AI controls wind farms

Windpark Northwind in Belgische Noordzee (c) Cédric Peeters

Windpark Northwind in Belgische Noordzee (c) Cédric Peeters

Monday, May 31, 2021 — Wind energy is an important renewable energy source, but the maintenance of wind farms is a very complex and expensive process. Reducing these costs is essential if the renewable energy from wind farms is to be truly sustainable. During his PhD studies, Dr Timothy Verstraeten from the Vrije Universiteit Brussel investigated how smart control strategies using artificial intelligence (AI) could reduce the maintenance costs of wind farms and make their energy production more efficient.

"Since the state of a turbine depends on several complex factors, there is great potential to use AI to make wind turbines interact more intelligently with their environment and with each other. This will allow us to supply renewable energy in a stable and reliable way," says Dr Verstraeten.

Environmental factors such as wind speed, wind direction and temperature affect the condition of a wind turbine, making it difficult even for experts to fully assess a turbine’s condition. This is where artificial intelligence can help. By automatically finding complex relationships between control strategies and the condition of the turbines, the wind farm system knows what is good or bad for the health of the turbines. This can greatly reduce maintenance costs.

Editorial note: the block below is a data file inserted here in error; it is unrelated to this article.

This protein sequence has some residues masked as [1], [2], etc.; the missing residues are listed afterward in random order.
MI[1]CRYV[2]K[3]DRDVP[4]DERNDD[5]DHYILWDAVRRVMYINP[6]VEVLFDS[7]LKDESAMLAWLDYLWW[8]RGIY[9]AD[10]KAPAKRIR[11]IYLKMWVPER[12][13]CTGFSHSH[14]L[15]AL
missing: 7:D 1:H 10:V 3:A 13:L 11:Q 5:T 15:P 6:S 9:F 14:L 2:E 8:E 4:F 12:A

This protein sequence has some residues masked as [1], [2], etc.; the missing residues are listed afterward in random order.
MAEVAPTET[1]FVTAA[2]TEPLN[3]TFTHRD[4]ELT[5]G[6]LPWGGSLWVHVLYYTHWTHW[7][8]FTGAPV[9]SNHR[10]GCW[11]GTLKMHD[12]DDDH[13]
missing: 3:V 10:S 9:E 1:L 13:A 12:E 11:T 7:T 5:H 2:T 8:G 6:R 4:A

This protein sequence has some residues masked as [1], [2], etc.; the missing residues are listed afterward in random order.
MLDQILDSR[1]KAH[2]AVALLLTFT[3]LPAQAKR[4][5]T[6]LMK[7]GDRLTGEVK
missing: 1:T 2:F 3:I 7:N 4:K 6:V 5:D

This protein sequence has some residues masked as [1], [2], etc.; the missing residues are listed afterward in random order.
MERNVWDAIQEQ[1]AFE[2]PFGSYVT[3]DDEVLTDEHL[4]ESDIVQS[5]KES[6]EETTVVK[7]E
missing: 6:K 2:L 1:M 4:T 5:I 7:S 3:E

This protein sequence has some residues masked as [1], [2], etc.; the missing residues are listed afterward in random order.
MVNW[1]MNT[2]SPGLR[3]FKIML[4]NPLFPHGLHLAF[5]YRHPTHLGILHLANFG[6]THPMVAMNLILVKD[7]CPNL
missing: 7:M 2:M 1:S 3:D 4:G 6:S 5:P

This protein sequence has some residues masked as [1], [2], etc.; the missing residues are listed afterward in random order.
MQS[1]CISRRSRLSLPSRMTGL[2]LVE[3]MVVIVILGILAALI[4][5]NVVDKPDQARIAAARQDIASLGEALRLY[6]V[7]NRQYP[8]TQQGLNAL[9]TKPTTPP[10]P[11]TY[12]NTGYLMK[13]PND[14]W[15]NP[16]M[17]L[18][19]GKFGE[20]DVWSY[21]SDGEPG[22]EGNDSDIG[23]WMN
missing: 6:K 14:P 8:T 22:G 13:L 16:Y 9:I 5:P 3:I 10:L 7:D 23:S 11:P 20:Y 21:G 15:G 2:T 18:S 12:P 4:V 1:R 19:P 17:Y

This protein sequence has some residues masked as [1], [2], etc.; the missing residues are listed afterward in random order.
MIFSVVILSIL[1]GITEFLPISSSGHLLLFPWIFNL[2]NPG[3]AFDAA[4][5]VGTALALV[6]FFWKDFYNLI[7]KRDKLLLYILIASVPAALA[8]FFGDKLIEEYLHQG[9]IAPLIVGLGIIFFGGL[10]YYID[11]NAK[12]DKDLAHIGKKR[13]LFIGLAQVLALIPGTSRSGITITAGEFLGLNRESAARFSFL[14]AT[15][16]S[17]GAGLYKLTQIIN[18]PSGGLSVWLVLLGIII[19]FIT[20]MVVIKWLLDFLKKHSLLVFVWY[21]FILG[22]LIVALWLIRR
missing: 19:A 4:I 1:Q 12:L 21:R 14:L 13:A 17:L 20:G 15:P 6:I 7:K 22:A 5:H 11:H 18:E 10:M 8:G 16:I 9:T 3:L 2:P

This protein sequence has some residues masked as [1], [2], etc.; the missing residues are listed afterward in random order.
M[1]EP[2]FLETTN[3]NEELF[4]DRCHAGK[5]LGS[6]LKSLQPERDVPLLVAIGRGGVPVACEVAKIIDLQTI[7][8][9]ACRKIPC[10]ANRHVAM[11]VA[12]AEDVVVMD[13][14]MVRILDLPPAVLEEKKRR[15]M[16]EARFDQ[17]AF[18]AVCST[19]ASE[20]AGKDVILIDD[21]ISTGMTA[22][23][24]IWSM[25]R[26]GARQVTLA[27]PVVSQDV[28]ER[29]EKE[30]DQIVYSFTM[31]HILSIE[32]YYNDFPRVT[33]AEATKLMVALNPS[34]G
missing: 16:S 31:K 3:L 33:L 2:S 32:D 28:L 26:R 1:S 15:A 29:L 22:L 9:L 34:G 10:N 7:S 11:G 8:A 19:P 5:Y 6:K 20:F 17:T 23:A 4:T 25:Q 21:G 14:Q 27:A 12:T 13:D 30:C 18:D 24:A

Under the guidance of Ann Nowé and Jan Helsen, Dr Verstraeten has developed a methodology in which AI helps to control a wind farm in a scalable and reliable manner. For this, Verstraeten worked with the Artificial Intelligence Lab and the Acoustics and Vibration Research Group/OWI Lab.

A turbine’s condition is mapped using a combination of mechanical research results, provided by the Acoustics and Vibration Research Group/OWI Lab, and external expertise from wind farm operators. In his research, Verstraeten used AI to intelligently connect this knowledge. For instance, he started using the similarities between the wind turbines, allowing them to share relevant data about their condition. This gives the control system a broader view of the condition of each individual turbine. He also used AI to get an overall view and to map dependencies between turbines. A turbine at the front of the farm that is operational leaves a delayed and turbulent wind flow behind it, meaning the turbines at the back of the farm produce less energy as a result. With the help of AI, the control system reduces this kind of production loss across the entire wind farm.

"Through our close collaboration with several wind farm operators, we plan to validate this control system on real wind farms in the near future," says Dr Verstraeten.

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